Minor point of fact. Before 1982, it was only constitutional changes that had to be okayed by the British Parliament, as the Canadian consitution before that was an act of the U.K. Parliament which could be amended only in Britain (ironically enough, since the U.K. has no written constitution itself). Nowadays, the constitution can be amended in Canada.
All ordinary laws have to be okayed by the Governor-General, who is technically the Queen's representative. (The Queen could do it herself if she had a mind to, but she doesn't bother.) This is no different from pre-1982. The difference is that the G.-G. used to be appointed by the U.K. government, now is appointed by the Canadian government, although technically the Sovereign accepts the appointment.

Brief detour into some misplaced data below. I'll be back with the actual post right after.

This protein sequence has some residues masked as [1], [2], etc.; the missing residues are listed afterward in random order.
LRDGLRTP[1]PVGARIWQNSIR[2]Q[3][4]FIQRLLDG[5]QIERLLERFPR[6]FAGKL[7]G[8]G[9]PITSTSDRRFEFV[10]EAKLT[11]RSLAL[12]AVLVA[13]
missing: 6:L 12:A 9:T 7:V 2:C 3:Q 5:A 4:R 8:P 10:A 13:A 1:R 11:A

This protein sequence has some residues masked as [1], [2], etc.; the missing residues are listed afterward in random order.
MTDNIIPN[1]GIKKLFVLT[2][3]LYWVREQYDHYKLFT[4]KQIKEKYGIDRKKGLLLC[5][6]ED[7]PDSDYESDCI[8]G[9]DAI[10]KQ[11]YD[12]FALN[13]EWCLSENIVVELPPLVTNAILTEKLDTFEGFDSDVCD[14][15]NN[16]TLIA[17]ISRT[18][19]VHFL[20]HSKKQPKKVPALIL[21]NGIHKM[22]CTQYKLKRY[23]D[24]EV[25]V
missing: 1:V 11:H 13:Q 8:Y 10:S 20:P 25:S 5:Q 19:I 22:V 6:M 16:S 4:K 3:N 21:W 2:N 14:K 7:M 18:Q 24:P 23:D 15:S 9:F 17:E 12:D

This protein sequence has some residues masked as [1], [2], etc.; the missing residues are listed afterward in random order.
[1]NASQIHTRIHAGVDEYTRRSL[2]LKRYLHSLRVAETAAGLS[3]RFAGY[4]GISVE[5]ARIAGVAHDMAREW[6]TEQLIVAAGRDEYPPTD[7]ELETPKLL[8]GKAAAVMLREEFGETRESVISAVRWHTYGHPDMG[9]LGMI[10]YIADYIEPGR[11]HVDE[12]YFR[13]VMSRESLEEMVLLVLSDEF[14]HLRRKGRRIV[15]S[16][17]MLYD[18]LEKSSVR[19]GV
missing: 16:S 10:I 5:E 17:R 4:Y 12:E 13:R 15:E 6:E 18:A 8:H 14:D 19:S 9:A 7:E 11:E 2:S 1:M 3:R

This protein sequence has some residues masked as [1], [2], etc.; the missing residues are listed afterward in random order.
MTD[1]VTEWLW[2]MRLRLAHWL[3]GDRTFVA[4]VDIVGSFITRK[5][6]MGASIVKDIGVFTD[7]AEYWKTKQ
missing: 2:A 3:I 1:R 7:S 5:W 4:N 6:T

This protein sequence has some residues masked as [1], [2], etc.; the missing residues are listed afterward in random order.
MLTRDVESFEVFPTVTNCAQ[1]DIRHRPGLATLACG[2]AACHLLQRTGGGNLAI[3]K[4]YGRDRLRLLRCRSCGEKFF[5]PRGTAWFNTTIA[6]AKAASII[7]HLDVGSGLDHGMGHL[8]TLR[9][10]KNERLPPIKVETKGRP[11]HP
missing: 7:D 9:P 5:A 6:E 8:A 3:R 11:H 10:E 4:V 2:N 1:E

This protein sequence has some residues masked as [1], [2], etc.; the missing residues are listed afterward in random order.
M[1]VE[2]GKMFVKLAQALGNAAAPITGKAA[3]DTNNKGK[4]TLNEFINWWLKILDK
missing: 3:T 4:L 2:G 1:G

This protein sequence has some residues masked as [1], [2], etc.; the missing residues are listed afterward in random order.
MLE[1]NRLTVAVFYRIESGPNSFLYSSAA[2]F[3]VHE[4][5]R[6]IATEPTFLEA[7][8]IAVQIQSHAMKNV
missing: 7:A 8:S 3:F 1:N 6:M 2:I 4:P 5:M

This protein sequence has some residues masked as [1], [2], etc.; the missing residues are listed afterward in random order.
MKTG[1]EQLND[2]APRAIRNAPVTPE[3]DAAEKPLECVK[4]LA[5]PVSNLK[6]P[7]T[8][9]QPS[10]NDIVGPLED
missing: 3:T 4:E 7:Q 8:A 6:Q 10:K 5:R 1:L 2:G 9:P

It's also technically incorrect to say that Canada didn't have a constitution before 1982. The B.N.A. Act *was* a constitution, it just wasn't "patriated". It's now embedded word-for-word in the current constitution, and is equally as lawful as it was before.
I'm sure you're all fascinated by this.